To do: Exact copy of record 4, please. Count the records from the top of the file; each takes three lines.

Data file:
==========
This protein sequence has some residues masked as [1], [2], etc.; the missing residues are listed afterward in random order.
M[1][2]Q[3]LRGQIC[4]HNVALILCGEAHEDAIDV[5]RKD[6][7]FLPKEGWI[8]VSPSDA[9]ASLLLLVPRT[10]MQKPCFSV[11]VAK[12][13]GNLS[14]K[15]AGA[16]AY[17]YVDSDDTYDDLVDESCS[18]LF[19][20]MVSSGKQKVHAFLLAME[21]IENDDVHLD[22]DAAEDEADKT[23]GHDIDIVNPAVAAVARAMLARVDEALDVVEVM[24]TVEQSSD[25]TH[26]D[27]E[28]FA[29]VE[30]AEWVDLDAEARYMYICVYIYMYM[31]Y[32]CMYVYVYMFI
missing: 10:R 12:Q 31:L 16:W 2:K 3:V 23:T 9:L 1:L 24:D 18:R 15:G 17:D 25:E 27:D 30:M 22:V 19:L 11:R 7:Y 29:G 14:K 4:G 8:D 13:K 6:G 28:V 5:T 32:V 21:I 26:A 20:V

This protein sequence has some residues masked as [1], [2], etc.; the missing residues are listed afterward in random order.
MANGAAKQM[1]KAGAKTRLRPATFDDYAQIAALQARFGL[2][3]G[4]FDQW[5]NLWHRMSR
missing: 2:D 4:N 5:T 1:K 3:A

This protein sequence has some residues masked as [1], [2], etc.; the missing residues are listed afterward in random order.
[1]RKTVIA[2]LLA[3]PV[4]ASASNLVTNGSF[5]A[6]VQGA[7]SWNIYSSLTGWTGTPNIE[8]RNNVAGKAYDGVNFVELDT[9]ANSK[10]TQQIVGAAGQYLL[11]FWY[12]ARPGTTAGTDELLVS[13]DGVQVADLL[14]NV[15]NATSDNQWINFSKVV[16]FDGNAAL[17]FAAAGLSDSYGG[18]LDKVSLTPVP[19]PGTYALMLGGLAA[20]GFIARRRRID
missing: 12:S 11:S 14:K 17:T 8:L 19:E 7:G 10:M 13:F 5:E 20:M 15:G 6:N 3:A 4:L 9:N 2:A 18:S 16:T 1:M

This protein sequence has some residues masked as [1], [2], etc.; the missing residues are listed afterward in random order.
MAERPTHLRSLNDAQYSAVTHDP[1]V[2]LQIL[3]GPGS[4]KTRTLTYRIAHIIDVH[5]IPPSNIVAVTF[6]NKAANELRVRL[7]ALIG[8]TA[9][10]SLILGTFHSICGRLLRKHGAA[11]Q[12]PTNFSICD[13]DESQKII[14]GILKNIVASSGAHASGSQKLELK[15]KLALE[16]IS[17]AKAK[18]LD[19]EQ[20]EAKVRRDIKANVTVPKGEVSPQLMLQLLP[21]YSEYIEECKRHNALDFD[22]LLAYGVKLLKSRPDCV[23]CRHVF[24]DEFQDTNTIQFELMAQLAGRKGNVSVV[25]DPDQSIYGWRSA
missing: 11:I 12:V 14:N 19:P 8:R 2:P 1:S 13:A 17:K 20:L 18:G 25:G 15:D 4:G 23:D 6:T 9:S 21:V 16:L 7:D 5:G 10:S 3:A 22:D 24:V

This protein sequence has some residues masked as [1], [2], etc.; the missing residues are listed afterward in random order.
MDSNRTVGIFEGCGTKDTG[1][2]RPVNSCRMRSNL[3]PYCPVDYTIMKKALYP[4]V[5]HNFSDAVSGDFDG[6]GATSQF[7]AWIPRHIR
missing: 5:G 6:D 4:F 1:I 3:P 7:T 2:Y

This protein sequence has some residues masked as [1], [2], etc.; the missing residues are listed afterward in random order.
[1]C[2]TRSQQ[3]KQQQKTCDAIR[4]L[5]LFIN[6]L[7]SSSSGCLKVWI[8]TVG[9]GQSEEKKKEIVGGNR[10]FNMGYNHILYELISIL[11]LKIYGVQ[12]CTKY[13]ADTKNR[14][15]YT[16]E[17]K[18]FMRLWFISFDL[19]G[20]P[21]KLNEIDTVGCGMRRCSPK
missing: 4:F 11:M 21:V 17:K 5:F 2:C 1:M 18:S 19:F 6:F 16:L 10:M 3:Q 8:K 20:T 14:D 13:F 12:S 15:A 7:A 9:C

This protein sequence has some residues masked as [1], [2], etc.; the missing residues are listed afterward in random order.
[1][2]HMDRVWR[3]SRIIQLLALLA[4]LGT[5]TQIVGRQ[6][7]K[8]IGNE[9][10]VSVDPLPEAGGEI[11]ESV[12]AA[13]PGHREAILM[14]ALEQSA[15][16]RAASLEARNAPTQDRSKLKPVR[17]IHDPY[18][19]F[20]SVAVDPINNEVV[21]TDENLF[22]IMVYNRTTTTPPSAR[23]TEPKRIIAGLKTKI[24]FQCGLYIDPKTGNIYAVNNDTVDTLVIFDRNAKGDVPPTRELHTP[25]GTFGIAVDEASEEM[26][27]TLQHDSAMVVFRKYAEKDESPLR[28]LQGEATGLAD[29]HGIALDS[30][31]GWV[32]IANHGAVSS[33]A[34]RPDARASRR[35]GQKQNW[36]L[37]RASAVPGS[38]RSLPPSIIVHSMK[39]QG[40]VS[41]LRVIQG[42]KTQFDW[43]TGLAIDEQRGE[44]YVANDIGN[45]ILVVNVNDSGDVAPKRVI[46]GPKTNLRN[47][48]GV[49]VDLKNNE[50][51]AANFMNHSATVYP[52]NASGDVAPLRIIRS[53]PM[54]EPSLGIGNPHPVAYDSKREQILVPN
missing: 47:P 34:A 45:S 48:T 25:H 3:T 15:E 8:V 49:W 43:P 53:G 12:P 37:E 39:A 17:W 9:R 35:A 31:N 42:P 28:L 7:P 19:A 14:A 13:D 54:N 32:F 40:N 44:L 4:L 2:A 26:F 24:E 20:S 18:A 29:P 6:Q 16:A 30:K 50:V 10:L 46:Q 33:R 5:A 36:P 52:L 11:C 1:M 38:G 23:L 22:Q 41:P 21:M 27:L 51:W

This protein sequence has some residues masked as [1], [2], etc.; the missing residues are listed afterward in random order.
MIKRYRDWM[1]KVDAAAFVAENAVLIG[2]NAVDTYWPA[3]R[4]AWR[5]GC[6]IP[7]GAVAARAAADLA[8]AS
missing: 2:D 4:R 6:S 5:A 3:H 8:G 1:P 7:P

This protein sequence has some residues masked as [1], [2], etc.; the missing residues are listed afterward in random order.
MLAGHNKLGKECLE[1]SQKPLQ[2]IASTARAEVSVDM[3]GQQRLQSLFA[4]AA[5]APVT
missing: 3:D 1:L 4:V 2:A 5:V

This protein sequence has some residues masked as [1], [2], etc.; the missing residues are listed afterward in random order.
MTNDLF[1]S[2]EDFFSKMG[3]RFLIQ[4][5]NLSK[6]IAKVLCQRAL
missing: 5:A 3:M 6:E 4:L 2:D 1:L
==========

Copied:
This protein sequence has some residues masked as [1], [2], etc.; the missing residues are listed afterward in random order.
MAERPTHLRSLNDAQYSAVTHDP[1]V[2]LQIL[3]GPGS[4]KTRTLTYRIAHIIDVH[5]IPPSNIVAVTF[6]NKAANELRVRL[7]ALIG[8]TA[9][10]SLILGTFHSICGRLLRKHGAA[11]Q[12]PTNFSICD[13]DESQKII[14]GILKNIVASSGAHASGSQKLELK[15]KLALE[16]IS[17]AKAK[18]LD[19]EQ[20]EAKVRRDIKANVTVPKGEVSPQLMLQLLP[21]YSEYIEECKRHNALDFD[22]LLAYGVKLLKSRPDCV[23]CRHVF[24]DEFQDTNTIQFELMAQLAGRKGNVSVV[25]DPDQSIYGWRSA
missing: 11:I 12:V 14:N 19:P 8:R 2:P 1:S 13:A 17:K 20:L 18:G 25:G 15:D 4:G 23:D 6:T 9:S 21:V 16:L 7:D 5:G 10:S 3:A 22:D 24:V